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@Amarillo
The problem with these otherwise fine cameras is that they have a considerably slower reaction time than a top DSLR. Thus, if you want to take shots of fast birds in flight, a DSLR may still be the better choice. However, the types like FZ18 etc are hard to beat when it comes to overall versatility, weight and price. In the end, it's up to you to decide where your priorities are.
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Old Friday 2nd October 2009, 00:06   #5
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fully aware of the limitations, but I'm a complete beginner so should be just the job. Can always get a DLSR at a later stage if I really get into it....

Have pretty much decided on the new Panasonic DMC FZ38
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Old Friday 2nd October 2009, 00:29   #6
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I think the Canon SX20 or SX1 are the best cameras for birding in this class. Being able to use a Speedlight for fill is a BIG advantage for getting great shots in low light for birds in "sweet zone" of up to 20m. Whereas the built in flash is only good for about 3m. Also has bigger, easier to see EVF and the articulating LCD is a big help too for getting ground level perspective shots and for recording HD video. I also prefer the standard AA batteries to the uber expensive Panasonic Lithiums (FYI, Panasonic now uses firmware to prevent cheap clone batteries from being used). And the SX1 also continuously shoots JPEGS at 4fps making it much easier to catch the right shot with more in focus.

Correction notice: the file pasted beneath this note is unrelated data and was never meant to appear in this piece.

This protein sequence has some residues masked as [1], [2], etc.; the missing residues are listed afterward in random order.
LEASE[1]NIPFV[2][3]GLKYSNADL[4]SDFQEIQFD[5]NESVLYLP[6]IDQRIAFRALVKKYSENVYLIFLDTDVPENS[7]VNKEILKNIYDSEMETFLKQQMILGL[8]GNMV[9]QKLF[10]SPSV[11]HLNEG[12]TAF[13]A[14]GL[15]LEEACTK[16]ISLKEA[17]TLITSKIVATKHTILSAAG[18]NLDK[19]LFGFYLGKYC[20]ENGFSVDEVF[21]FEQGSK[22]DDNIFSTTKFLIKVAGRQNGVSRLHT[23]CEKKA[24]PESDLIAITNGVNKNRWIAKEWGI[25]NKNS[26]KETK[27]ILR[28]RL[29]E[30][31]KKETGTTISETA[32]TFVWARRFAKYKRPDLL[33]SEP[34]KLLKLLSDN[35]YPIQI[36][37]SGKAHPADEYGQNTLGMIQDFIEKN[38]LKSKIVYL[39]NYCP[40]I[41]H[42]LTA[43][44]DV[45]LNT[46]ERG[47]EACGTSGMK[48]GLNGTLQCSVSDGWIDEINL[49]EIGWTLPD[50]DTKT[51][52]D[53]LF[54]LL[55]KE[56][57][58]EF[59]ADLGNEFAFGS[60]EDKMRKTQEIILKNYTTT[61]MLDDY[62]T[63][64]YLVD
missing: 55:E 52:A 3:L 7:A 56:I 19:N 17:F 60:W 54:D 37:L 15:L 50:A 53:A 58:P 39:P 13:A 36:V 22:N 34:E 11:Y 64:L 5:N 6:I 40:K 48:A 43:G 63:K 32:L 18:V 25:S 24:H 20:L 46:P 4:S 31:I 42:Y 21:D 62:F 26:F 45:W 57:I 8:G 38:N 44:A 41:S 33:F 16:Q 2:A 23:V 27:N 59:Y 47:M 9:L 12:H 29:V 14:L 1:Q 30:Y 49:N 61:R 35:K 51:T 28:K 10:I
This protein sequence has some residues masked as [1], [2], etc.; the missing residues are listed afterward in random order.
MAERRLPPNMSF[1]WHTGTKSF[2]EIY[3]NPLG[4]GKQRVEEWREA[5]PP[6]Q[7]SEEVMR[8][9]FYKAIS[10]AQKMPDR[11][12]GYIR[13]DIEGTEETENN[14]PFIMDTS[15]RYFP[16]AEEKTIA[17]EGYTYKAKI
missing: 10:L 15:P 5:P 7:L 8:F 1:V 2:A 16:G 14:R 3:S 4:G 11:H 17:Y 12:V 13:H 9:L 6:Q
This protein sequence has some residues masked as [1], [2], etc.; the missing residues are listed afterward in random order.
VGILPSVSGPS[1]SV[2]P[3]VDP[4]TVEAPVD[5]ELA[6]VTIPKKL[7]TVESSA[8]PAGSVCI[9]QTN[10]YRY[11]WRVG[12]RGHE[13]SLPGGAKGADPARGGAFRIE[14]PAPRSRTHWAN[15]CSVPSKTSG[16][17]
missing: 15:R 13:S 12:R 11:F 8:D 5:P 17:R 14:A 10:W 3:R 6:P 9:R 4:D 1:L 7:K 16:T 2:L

cheers,
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Old Friday 2nd October 2009, 01:54   #7
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Rick, how narrow can you make the focusing point on the SX1? my pana FZ18 has the best I have experienced in a P&S camera (including the old canon S3).

How many shots do you get on a set of rechargeable AA batteries in the SX1? (I believe I am above 400 on the pana battery).

I believe my pana gives between 2 and 3 fps in rapid fire mode (and it lives there).